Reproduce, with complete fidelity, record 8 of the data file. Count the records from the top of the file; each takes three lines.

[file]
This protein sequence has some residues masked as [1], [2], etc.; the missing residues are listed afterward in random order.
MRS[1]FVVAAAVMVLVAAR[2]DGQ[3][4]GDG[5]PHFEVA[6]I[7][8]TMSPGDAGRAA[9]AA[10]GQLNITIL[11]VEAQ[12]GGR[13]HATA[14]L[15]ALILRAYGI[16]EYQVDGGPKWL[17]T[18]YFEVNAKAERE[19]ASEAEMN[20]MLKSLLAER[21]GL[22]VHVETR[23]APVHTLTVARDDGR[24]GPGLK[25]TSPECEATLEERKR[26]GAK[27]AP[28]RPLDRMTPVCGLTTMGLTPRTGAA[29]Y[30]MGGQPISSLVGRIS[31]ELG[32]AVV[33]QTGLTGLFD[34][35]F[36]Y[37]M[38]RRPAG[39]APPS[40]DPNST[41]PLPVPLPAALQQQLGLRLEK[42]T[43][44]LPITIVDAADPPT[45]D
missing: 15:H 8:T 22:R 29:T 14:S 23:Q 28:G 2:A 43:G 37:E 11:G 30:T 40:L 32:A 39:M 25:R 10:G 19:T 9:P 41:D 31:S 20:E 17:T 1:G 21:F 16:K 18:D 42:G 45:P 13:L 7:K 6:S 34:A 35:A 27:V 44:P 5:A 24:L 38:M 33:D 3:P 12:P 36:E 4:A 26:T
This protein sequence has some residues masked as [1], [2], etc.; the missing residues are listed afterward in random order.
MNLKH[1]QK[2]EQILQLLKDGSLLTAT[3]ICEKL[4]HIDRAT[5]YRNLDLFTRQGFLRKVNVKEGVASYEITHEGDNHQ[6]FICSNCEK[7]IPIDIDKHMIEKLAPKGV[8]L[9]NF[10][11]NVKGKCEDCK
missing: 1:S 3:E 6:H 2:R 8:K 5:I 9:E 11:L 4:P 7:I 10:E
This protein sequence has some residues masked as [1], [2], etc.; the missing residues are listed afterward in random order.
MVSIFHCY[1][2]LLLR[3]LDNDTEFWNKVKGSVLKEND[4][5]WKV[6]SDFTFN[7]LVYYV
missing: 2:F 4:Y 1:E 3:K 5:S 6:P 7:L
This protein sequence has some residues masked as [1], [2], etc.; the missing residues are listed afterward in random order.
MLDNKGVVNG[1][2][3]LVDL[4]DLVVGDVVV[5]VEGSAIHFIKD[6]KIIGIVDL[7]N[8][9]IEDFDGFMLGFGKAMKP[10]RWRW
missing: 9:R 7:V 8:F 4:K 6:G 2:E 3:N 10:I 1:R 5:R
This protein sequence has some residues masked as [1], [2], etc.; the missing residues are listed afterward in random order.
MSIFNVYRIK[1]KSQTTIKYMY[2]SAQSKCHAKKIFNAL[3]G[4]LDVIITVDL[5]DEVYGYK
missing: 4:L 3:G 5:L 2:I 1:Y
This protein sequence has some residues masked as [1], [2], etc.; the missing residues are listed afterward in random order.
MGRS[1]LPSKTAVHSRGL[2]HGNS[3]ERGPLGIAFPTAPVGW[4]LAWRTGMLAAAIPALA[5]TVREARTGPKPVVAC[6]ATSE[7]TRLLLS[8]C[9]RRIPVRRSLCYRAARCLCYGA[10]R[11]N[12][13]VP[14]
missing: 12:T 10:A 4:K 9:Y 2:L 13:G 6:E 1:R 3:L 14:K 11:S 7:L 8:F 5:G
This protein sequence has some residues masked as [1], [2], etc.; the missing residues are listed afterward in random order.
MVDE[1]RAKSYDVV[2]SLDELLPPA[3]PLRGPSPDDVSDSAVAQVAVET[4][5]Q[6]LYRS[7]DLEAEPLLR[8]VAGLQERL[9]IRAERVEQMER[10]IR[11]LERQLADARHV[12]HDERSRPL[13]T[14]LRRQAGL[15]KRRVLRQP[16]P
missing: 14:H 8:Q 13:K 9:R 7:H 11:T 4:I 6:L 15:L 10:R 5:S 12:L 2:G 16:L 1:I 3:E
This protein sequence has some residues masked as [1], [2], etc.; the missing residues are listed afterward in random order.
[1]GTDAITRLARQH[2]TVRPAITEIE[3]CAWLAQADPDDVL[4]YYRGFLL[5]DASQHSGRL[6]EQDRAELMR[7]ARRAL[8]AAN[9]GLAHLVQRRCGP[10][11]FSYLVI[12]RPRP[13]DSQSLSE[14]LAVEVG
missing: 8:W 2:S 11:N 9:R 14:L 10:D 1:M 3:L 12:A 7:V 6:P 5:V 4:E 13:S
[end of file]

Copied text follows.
This protein sequence has some residues masked as [1], [2], etc.; the missing residues are listed afterward in random order.
[1]GTDAITRLARQH[2]TVRPAITEIE[3]CAWLAQADPDDVL[4]YYRGFLL[5]DASQHSGRL[6]EQDRAELMR[7]ARRAL[8]AAN[9]GLAHLVQRRCGP[10][11]FSYLVI[12]RPRP[13]DSQSLSE[14]LAVEVG
missing: 8:W 2:S 11:N 9:R 14:L 10:D 1:M 3:L 12:A 7:V 6:P 5:V 4:E 13:S